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Environment groups sound the alarm on Tennessee Valley Authority’s plan to develop small modular nuclear reactors (SMRs)

Green groups oppose TVA plan to test small nuclear reactors, Utility Dive Robert WaltonJune 27, 2017

Dive Brief:

  • Two environmental groups have petitioned the U.S. Nuclear Regulatory Commission to intervene in the agency’s review of Tennessee Valley Authority’s plan to develop small modular nuclear reactors (SMRs) at a site near Kingston, Tenn.
  • The federal utility has petitioned NRC for an early site permit (ESP) to determine whether the site is suitable for two or more SMRs, with a capacity of up to 800 MW.
  • TVA has been pushing for more than a year to site small reactors at the abandoned Clinch River nuclear development site.

Dive Insight:

Several conservation groups led by the Southern Alliance for Clean Energy are sounding the alarm over TVA’s plans to site small reactors at the Clinch River site, allowing the utility to reduce the size of the emergency planning zone around the proposed reactors.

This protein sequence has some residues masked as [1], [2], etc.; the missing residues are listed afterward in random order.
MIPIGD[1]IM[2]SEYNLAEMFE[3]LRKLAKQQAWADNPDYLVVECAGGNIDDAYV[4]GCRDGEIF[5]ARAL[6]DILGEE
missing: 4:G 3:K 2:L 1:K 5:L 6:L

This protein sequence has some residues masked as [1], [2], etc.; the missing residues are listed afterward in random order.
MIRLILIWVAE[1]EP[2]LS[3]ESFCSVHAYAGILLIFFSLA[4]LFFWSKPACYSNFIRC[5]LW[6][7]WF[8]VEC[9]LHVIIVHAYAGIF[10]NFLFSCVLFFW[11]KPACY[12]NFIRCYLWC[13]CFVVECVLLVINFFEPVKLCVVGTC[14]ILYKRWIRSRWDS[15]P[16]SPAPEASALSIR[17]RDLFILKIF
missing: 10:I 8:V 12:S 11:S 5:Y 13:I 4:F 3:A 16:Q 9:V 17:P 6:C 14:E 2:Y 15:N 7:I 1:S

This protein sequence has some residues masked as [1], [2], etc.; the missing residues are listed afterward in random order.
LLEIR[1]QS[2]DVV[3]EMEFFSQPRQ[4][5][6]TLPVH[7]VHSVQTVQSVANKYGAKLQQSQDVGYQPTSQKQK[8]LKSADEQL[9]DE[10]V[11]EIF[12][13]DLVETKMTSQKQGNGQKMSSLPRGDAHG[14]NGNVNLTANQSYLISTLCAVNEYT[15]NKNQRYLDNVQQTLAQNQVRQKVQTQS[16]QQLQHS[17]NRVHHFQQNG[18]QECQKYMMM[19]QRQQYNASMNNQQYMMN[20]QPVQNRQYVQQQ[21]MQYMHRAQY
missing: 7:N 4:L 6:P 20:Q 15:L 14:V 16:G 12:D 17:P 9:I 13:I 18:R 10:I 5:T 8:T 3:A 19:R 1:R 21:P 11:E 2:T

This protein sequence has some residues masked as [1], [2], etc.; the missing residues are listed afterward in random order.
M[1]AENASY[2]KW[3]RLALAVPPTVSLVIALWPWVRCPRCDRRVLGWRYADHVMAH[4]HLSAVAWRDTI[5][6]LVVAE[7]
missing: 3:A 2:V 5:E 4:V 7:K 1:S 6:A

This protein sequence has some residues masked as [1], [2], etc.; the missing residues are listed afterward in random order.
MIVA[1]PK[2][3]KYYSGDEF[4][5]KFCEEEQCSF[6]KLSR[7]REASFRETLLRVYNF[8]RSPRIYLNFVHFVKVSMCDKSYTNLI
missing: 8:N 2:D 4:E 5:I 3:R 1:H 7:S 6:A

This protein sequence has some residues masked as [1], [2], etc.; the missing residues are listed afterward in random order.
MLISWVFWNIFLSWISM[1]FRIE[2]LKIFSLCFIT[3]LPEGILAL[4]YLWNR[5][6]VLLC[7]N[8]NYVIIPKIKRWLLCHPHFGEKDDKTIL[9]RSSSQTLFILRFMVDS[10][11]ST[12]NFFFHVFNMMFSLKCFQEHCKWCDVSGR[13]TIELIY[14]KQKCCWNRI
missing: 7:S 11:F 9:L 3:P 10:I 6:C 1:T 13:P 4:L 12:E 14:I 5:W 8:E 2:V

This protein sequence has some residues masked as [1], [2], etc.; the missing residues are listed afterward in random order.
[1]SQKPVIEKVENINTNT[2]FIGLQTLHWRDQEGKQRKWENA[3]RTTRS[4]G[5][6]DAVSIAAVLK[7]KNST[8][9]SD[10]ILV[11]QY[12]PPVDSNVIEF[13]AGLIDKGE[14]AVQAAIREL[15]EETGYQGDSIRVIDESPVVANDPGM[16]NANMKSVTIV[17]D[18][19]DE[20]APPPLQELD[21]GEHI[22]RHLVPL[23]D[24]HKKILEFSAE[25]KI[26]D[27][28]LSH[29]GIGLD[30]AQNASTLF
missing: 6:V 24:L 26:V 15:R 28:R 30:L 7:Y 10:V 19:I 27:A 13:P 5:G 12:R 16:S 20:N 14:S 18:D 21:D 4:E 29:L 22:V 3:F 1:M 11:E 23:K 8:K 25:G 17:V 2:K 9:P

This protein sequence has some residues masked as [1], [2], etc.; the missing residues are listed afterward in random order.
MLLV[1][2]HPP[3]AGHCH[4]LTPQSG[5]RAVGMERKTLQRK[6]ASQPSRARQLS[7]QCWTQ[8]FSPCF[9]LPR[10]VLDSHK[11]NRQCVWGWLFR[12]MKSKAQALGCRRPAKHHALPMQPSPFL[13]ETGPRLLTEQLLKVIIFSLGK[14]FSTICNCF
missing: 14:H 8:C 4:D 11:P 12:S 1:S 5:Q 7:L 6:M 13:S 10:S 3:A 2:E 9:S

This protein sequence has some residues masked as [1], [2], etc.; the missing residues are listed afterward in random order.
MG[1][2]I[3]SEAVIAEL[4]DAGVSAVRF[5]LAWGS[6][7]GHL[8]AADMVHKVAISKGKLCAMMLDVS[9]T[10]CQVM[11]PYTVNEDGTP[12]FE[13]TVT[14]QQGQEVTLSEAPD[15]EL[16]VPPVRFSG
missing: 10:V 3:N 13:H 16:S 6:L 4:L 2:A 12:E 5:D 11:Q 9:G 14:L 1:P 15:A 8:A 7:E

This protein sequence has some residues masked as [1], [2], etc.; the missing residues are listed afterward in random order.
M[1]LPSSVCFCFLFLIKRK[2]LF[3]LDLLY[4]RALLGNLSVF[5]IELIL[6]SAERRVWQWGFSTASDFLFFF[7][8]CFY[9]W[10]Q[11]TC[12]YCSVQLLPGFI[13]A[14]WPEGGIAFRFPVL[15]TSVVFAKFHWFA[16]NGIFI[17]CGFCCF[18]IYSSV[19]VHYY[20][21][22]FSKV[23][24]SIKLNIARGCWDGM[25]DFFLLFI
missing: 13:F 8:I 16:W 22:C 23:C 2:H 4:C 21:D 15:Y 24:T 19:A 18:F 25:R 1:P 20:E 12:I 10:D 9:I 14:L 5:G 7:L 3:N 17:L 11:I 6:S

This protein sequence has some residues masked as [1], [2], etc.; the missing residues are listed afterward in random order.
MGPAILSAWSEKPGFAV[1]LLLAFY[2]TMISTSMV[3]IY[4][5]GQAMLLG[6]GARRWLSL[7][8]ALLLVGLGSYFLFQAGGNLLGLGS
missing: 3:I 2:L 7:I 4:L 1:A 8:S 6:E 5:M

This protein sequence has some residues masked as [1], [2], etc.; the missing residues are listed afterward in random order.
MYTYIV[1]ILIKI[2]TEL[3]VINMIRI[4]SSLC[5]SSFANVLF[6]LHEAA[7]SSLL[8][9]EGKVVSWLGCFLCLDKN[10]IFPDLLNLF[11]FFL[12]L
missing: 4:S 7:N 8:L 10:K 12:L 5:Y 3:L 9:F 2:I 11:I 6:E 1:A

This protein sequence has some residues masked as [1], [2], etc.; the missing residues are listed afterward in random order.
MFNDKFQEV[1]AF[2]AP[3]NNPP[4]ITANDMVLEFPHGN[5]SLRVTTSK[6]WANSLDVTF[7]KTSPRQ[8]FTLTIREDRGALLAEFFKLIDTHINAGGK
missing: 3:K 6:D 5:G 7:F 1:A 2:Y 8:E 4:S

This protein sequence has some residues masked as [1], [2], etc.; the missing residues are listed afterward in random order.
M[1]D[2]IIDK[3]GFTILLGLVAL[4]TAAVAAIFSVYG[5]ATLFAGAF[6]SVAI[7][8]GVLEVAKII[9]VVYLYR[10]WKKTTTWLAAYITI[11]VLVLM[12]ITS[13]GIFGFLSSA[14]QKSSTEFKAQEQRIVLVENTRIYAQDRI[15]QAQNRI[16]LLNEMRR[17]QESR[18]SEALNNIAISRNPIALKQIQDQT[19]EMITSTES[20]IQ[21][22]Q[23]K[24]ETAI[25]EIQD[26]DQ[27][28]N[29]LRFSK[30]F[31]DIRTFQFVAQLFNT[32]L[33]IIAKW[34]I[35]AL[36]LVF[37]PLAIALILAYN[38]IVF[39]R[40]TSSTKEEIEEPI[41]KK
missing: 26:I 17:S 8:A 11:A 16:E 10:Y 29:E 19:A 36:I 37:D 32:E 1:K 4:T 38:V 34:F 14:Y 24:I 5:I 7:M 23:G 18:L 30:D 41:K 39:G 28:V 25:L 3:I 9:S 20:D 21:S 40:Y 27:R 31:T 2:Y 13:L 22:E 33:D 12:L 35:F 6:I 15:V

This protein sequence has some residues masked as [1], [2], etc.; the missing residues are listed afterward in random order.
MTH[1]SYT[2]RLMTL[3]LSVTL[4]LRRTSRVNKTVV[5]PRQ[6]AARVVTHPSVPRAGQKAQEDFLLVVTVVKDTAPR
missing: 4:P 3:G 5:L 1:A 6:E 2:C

The SMR concept proposes to utilize smaller reactors which can be developed offsite and then constructed quickly. Opponents fear their smaller size may lead to more lax restrictions, and say TVA should be looking to clean energy alternatives.

“The accurate description of what SMRs will actually do for TVA and its customers is squander more resources,” said Sara Barczak, high risk energy choices program director for SACE. “We hope our intervention will prove successful and prevent TVA from making a bad decision that would cost customers and potentially put local communities and the environment at risk.”

SACE and the Tennessee Environmental Council petitioned NRC, contending the federal utility has not shown it has fully reviewed the risks, including the “safety and environmental risks of spent fuel pool fires, which could have far-reaching and catastrophic consequences.”

The groups say TVA wants to reduce the size of the emergency planning zone around the proposed reactors “from the standard ten miles to the site boundary or at most two miles, thereby exempting state and local governments from emergency planning requirements and reducing the level of preparedness for an accident at the reactors.”

“TVA expects the public near the Clinch River site to accept on faith that the fantasy nuclear reactors it wants to build there will be so safe that no evacuation plan is needed, even in the event of a core meltdown or a spent fuel pool fire,” Union of Concerned Scientists’ Edwin Lyman said in a statement.

TVA officials told the Times Free Press that they have not yet decided whether to move forward on the Clinch River SMR plan, but part of its mandate as a federal utility is to work with other agencies on energy development. TVA is working with the Department of Energy on the SMR pilot. ……


June 28, 2017 - Posted by | technology, USA

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